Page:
Article 6 Takes a Wrong Turn

14 December 2018

ECO is still dizzy from the speed at which things collapsed in the Article 6 discussions. After three years of discussions, it seems Parties finally started to move and agree on key rules for markets. And it doesn’t look good. So, ECO wonders: in which world have Parties been living, and in which world do they want to live?

While the new text requires corresponding adjustments for some credits, it fails at the most basic task of avoiding double counting. ECO thought there was widespread recognition among Parties that double counting was unacceptable, yet the text does not mention, at any point, when a corresponding adjustment will be applied. Parties will be able to sell out emission reductions, assuring buyers that corresponding adjustments will be applied to avoid double counting, but only apply these corresponding adjustments at the end of their NDC period. There is no timeline. The option to exempt domestic transfers (say from a country to an airline based in the same country) from any corresponding adjustments is also still included, although bracketed.

Further, Parties must ensure that consistent accounting rules are applied regardless of whether transfers occur inside or outside an NDC, if outside NDC transfers are allowed. If Parties are able to issue credits from sectors and gases not covered by their NDCs, without applying corresponding adjustments for those, this would leave a disincentive against ambition, and a mess for the world trying to understand how ambitious countries” efforts really are.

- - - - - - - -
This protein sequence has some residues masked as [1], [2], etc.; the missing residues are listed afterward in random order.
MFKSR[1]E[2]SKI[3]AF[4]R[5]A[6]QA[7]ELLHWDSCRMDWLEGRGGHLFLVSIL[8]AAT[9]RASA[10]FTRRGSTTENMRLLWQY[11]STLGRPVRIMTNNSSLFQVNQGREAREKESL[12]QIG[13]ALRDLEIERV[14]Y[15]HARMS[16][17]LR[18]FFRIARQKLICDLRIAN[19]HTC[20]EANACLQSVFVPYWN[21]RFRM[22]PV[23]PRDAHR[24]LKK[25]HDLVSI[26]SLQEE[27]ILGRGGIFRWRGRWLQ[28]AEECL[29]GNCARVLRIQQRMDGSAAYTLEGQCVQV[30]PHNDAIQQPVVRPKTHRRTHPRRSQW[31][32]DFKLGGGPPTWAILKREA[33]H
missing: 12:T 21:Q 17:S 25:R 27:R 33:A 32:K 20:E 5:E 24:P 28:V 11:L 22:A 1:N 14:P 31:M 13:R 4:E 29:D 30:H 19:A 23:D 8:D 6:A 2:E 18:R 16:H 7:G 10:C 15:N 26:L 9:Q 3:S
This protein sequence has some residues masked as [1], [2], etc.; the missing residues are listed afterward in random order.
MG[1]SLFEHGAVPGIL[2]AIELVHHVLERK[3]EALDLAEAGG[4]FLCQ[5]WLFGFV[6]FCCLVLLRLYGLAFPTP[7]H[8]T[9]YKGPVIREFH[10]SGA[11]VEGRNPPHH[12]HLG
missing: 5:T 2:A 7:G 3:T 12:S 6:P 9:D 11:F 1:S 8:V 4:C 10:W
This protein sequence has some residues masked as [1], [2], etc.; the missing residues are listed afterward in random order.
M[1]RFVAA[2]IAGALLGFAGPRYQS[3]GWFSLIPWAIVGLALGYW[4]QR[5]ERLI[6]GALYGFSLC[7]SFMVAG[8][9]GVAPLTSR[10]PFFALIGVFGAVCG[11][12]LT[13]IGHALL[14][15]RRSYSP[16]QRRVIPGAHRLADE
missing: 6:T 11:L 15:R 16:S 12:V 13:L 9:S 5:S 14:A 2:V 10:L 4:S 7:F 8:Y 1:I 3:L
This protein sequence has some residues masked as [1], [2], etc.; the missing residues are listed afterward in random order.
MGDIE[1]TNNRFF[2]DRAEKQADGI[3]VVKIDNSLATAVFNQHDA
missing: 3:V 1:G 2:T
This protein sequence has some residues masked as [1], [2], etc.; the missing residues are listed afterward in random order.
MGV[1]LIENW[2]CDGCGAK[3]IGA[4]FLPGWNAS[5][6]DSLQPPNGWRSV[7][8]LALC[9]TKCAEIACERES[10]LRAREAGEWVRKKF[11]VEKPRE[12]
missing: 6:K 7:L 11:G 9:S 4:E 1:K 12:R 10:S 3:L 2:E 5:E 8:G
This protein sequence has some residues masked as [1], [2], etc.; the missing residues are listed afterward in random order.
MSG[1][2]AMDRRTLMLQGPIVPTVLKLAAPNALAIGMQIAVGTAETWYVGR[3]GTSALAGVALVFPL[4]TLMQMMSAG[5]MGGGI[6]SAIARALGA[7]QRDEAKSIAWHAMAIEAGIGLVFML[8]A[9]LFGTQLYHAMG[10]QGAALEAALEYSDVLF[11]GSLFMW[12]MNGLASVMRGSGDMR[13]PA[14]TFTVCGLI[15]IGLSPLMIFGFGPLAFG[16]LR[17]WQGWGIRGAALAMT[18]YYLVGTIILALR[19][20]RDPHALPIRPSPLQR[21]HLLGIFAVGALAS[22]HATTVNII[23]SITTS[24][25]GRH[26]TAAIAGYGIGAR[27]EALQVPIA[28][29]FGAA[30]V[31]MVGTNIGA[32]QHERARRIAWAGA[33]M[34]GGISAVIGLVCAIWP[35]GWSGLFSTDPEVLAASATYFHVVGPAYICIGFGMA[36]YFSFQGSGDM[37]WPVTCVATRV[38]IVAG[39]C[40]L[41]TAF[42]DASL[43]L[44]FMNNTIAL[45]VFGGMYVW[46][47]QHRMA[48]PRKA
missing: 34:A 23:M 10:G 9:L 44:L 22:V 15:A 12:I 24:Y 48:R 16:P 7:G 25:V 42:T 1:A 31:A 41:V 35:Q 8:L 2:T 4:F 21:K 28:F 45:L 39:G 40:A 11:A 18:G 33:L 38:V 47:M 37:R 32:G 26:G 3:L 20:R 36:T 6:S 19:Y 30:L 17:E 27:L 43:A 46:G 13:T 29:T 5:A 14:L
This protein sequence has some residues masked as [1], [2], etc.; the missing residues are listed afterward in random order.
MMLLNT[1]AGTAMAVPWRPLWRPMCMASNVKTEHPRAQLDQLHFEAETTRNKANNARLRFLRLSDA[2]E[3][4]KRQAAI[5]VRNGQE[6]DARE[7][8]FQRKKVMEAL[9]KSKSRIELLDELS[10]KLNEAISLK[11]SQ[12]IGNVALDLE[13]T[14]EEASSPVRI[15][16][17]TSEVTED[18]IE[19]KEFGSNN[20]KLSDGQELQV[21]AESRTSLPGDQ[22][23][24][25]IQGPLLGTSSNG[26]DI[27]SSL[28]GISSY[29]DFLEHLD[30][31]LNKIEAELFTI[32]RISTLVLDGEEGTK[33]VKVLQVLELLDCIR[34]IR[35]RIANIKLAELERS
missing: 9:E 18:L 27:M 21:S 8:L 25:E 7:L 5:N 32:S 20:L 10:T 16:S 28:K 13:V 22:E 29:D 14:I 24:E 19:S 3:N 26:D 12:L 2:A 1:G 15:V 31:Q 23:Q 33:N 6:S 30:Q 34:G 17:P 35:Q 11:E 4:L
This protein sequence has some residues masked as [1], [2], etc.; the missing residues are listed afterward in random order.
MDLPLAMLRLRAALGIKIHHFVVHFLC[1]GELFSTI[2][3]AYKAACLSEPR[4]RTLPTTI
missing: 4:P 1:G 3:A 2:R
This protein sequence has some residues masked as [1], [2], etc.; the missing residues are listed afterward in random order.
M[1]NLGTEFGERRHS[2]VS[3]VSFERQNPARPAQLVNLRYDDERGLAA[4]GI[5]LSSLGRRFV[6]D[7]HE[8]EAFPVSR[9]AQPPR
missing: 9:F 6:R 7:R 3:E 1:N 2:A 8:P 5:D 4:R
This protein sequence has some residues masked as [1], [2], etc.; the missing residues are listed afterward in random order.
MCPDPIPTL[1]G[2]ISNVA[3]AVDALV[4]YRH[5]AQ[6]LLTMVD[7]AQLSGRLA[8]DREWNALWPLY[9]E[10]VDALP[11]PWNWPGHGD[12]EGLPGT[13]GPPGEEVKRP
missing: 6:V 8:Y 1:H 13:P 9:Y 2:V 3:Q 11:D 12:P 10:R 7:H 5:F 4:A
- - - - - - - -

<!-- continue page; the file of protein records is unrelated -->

There is also nothing preventing Parties from carrying over surplus “effort” under the KP (often only reflecting a weak target) into their NDCs, by using excess Assigned Amount Units (AAUs) to overachieve NDCs, and selling the resulting excess as an Internationally Transferred Mitigation Outcome (ITMO). Oh wait, isn’t this exactly what Australia openly announced they wanted to do earlier this week? Yes, it is.

And finally, South Korea seemed to have left behind the “Environmental Integrity” of their group, EIG, as they suggested they would meet their 2030 NDC target by counting all credits acquired over the 2021-2030 period. This means a country could do nothing for the next 12 years (what did the IPCC report say again? Something about 12 years left?), and then buy a whole lot of credits to meet their single year target. Yes, it’s as bad as it sounds. And it’s in the text.

And what about overall mitigation, which ECO wrote about a few days ago? Well, it is left to Parties to decide how to achieve it, and how they define it. You think the existence of a market in itself leads to Overall Mitigation in Global Emissions (OMGE)? Go for it. No rules will force Parties to adopt specific provisions to achieve OMGE.

ECO still cannot believe that Parties would consider piping in new hot air into Article 6!

If Parties are going to double-back on avoiding double counting, then they”ve turned their backs on Environmental Integrity in the Paris Agreement.

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